VC Firms often get a bad rap and are a very misunderstood by the marketplace. In simple terms VC firms are entities that are similar to Private Equity groups in their set ups (Money managers investing monies on behalf of wealthy investors), but fund early stage companies with enormous growth potential. They are looking for aggressive returns and are always seeking control of the business; they will oftentimes put together the management team to run the company. They are extremely picky with deals and will only work well with an entrepreneur who is not looking to control the business. We see VC firms as perfect for an inventor or product developer who wants to sell, license, or create wealth and ongoing value from the intellectual property he/she owns. VC Firms may also work well with the serial entrepreneur who is not attached to any one business and who is open to different ways of creating wealth. When you think VC, you should think medical devices, innovative technology, biotech, and any invention or product that is patented and can have major impact. If you are looking to retain control of the company and believe you are the person to take the company to the next level, VCs will most likely not be for you.


There are more and more public companies, particularly public parent companies that operate like Private Equity Groups/Venture Capital Firms, that are in the market to make Financial Partnership deals with private subsidiaries that are either established businesses or early stage companies. These Public Companies raise monies via private accredited investors, institutional investors, and other funding sources that are attracted to the value of the parent company’s stock if that parent makes successful business acquisitions. The advantage of being in a partnership with a Public company is unique access to capital support, and the possibility of one day becoming a public company which can lead to greater wealth and prosperity. The is also a lot more flexibility in the deal and operating process since the Public company’s relationship with its money sources is different from the PE and VC ‘s relationship with their respective money sources. Finally, working out Financial Partnerships with Public Companies is becoming a viable capitalization strategy in a world where Banks, Angels, PE Firms, and VC Firms have considerably reduced their funding activities.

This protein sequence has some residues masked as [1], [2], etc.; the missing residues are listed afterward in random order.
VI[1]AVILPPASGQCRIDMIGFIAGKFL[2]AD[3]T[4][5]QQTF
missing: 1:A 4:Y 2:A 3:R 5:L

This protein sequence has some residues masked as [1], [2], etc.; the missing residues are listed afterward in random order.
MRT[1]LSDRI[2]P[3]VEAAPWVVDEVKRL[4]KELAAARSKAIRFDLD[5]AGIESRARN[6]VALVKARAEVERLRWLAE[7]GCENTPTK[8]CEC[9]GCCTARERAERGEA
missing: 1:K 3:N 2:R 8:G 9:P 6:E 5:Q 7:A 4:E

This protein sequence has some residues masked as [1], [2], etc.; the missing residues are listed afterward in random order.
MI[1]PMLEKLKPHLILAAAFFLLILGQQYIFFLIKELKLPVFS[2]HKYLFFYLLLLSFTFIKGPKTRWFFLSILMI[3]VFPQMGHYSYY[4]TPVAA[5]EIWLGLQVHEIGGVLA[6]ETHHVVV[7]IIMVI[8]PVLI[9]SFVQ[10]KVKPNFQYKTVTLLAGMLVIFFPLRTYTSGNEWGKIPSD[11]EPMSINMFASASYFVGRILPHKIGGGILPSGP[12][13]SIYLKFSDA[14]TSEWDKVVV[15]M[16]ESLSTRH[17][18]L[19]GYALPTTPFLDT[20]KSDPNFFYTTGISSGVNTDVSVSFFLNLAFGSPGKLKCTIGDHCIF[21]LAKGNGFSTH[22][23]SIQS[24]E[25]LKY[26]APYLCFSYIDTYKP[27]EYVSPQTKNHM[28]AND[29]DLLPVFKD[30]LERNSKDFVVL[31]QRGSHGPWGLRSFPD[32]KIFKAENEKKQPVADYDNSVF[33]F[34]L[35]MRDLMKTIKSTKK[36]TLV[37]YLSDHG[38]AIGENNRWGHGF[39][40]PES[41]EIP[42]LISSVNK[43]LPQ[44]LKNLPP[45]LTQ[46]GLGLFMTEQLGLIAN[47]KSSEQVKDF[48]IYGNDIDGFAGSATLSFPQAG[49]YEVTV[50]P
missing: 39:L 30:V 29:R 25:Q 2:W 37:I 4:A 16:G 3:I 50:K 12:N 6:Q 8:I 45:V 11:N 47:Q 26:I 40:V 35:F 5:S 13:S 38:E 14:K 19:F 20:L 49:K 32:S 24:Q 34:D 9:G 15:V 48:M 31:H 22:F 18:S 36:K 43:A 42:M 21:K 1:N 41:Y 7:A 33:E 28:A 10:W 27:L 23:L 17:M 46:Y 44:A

The major challenge that entrepreneurs have with the entities above is the idea of losing control of the company and whether their business is qualified since most small businesses do not produce over $1MM in earnings and do not own innovate intellectual property. For the small business that sells a common place product or service and that is also profitable making less than $1MM earnings, the model for striking Financial Partnerships can be used to make a deal with another business or individual who is looking to make an investment in an existing business and has the resources to fund all future growth. In fact, dealing with entities that are not in the “Financial Partnership” business may give you the flexibility that is needed to maintain more control of the company as well as receive more value in the transaction.

For more information on the Fundamentals of making “Financial Partnership Deals,” feel free to contact us at